13 Matching Annotations
  1. Nov 2020
    1. Researchers observed an increase in fraudulent websites using local events and occasions, such as Amazon Prime Day, and the presidential election to lure the victims.In Q3, there has been a significant change in the sectors targeted by cybercriminal activity. The attackers have become more focused on e-commerce services (accounting for 34.70% of domains), followed by IT and telecom (22.20%), and product and mining (13.90%).According to Bolster, approximately 4,000 new phishing and fraudulent websites are created every month using the top 10 brands including Microsoft, Apple, and PayPal, among others.

      It's fairly easy to setup a phishing website if you have someone's IP or ISP, you can forward the data they send on the real website to you. There is a lot of other ways to do phishing attacks on websites and people.

    1. Cybercriminals are increasingly targeting media agencies in all possible ways. Apart from direct attacks, cybercriminals misuse the brand name to create fake identities, which are then used to target potential victims.

      Cyber attacks are usually sent on people who have influence on people. Media agencies have influence on people because it's where a lot of people get their news, etc, so they are easy targets to get what they're doing across to other people.

    1. Doesn't matter where you put your info, it'll always be obtainable by the government and other companies. The internet is too big to not be compromised.

    2. Seemingly innocent cases, like that of “Plane Bae,” are small warning signs on the road to our even more networked future. We are all watching each other, mining each other’s lives for “content” that we give for free to large corporations who then monetize it. “Plane Bae” didn’t just benefit Twitter, a company badly in need of good PR, but also T-Mobile, whose savvy CEO swooped in to offer Blair a reimbursement on the Wi-Fi she purchased to write her thread.

      I think this is interesting because people are basically selling whatever info you give them whether it be on social media or signing up for websites, seems like nothing is really private.

    1. Memes are funny, but I think that consent depends on what it is.

    2. Image-based memes involve, primarily, an image created by somebody. Sometimes the meme creator is also the image creator, but often, when involving movie stills or images of celebrities, the image’s copyright is owned by someone else. American copyright law gives creators the exclusive rights of reproduction, modification, distribution, performance, and display. The viral spread of a meme infringes on theses protections as the original image is modified and then displayed, distributed and reproduced when posted and reposted.

      Memes are basically just ways of making fun of certain pictures, a lot of the time, they happen to be real people caught at a weird or funny moment and the catchy tag you put on the picture is what makes it funny.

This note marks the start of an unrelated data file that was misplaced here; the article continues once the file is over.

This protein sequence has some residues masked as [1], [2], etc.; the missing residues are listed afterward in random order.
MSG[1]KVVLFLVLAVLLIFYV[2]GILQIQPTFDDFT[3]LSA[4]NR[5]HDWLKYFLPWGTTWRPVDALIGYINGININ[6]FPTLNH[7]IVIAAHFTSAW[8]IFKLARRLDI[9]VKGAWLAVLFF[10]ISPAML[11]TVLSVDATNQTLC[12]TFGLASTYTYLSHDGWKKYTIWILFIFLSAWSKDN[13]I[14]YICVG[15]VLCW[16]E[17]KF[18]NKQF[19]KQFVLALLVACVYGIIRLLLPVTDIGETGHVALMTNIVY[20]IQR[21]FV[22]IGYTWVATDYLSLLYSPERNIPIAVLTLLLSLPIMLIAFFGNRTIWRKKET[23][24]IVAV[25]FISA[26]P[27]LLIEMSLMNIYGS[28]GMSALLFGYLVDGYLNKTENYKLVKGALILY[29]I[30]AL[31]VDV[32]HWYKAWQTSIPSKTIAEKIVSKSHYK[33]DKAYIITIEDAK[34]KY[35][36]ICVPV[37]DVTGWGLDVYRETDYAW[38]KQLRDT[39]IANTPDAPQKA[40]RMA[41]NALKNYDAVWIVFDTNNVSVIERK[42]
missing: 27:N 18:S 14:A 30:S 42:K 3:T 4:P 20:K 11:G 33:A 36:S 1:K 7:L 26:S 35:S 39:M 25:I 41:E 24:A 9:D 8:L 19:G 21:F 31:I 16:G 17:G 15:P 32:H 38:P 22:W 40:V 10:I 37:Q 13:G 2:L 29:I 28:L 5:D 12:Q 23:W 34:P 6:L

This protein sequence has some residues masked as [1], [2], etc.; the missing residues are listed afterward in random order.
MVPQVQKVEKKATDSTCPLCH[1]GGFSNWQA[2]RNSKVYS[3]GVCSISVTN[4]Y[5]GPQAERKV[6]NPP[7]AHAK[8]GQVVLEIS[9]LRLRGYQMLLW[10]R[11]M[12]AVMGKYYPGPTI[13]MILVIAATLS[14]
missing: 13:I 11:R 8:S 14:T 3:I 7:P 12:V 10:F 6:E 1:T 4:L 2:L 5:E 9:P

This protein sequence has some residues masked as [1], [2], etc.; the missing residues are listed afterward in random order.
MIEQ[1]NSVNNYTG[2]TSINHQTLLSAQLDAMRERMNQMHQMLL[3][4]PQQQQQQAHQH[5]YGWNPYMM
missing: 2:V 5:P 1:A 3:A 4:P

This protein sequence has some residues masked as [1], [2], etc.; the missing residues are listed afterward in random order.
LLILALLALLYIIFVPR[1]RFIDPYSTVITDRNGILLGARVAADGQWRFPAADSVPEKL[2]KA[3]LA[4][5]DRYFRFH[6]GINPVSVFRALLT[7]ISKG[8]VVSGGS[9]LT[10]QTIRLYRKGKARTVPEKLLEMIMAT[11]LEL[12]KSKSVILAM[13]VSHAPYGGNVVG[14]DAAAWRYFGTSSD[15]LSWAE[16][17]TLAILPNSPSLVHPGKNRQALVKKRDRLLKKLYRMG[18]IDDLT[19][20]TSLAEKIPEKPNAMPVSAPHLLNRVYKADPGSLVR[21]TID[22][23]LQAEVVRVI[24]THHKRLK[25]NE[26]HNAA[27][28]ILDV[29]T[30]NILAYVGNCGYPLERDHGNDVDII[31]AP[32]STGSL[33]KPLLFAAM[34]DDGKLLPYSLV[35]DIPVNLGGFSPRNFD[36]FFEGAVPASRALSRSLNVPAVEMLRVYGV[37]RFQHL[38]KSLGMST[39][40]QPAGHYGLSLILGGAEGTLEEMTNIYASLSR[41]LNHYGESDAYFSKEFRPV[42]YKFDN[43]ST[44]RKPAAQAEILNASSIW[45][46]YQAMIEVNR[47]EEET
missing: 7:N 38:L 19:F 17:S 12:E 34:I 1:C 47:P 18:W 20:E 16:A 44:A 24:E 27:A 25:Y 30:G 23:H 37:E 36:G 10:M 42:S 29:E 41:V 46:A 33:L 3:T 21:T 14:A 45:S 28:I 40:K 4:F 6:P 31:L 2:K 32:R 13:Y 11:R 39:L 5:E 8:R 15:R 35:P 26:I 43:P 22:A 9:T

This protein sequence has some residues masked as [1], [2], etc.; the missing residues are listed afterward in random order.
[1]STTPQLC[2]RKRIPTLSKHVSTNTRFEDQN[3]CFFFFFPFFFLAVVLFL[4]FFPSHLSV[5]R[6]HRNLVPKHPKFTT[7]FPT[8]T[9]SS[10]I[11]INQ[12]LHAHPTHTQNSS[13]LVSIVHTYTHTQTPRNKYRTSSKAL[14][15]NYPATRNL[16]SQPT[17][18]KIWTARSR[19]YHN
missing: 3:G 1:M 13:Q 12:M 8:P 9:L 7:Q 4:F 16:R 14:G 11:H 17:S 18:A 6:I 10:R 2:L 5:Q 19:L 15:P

1. The experience, he added, "reinforces my strong belief that right now, we need to be doing our part to help our communities by listening to the experts at the CDC—we've got to remain vigilant about wearing masks, social distancing, and the basic essentials like washing our hands frequently."

      I agree with this, and I think that you more people should follow these set rules so we can get out of the pandemic quicker.

    1. A majority of U.S. adults (55%) now express at least some support for the movement, down from 67% in June amid nationwide demonstrations sparked by the death of George Floyd.

      The death of George Floyd sparked a lot in the BLM movement, and I think that it's good that a higher percentage of people are supporting it.

    1. Proud Boys in NYC attack a woman, lunging to get past the NYPD who warns them to stop instigating.

      I think this is interesting because it shows how some sightings of how New York people are acting.

    1. The FBI has testified the bureau allocates its resources almost exactly backwards than the problem would suggest,” Rep. Jamie Raskin (D-Md.) said. “Devoting 80 percent of field agents to stopping international terrorism including Islamic extremism and only 20 percent to stopping domestic terrorism including far right and white supremacist extremism

      This seems to be accurate, after using the Google search method from Mike Caulfield’s blogpost, many sources say the same thing.

    1. If you’re a human being reading this on the internet and if you’re not a time traveler from some future, better world, there is less than a one in a hundred chance you do the sort of checks we’re showing regularly. And if you do do this regularly — and not just for the stuff that feels fishy — then my guesstimate is you’re about two to three standard devs out from the mean.

      This is interesting because it gives a good analysis of how checking sources is important